In 2006, Glenmore residents asked the Department of Public Works to help solve the problem of speeders and cut-through traffic along the boulevard. The addition of calming strips, speed humps, stop signs and a reduction of the speed limit to 25 mph was the successful solution. Residents were assured by the department that parking along the boulevard would not be affected by these additions. Glenmore evolved into a boulevard that welcomes walkers, strollers, joggers and cyclists often stopping to visit along the way.

Nine years later, the residents of Glenmore were blindsided by a change of the calming stripe to a designated bike lane by CPEX. An abrupt wake-up call for the residents began when hostile cyclists launched their campaign, appearing on the boulevard shouting obscenities, kicking cars parked in the bike lane, slashing tires and placing nails in front of workmen’s trucks. Baton Rouge police officers were summoned by the cyclists to issue traffic violations to visitors parked in front of homes.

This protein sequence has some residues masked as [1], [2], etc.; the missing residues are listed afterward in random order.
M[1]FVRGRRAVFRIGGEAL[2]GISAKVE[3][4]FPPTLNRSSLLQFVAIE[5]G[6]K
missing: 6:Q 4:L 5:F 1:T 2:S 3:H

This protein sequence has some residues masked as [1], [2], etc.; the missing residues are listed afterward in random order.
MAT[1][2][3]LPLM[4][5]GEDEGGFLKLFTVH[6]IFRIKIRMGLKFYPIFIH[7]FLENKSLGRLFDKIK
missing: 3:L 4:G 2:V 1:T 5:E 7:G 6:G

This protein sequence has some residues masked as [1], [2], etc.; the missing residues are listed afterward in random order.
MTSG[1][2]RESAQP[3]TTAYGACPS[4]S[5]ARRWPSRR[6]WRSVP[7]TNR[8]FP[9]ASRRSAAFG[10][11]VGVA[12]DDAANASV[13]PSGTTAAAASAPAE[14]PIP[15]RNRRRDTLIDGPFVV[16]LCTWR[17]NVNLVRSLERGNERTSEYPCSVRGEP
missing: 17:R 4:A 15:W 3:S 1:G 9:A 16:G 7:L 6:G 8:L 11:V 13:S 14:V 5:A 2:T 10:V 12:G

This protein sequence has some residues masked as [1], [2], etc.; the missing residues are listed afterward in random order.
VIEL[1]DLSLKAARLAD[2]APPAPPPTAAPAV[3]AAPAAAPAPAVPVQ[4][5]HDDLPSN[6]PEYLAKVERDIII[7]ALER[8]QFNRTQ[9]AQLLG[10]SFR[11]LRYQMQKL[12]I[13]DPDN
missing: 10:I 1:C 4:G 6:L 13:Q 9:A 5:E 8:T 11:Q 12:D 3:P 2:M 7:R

Concerned citizens contacted CPEX and requested to have the designated bike lane removed. CPEX assured the residents that a petition of 65 percent opposing the change would result in the immediate removal of the designation. Ninety-three percent of the residents signed the petition to allow residents to legally park in front of their homes and to return the boulevard to a shared street for all to enjoy. CPEX has not honored their commitment to the Glenmore residents, and the residents continue to endure the radical actions of the cyclists.

Glenmore has long been the benchmark for providing a safe place for neighbors and visitors to enjoy with a true spirit of sharing. In contrast, the tactics of the cyclists have had an adverse affect on the Baton Rouge community.

Wouldn’t it be better to adopt a change in attitude by working together to make traveling along our streets a cooperative experience rather than creating a hostile environment labeled as bike wars?

Becki Abercrombie

interior designer

Baton Rouge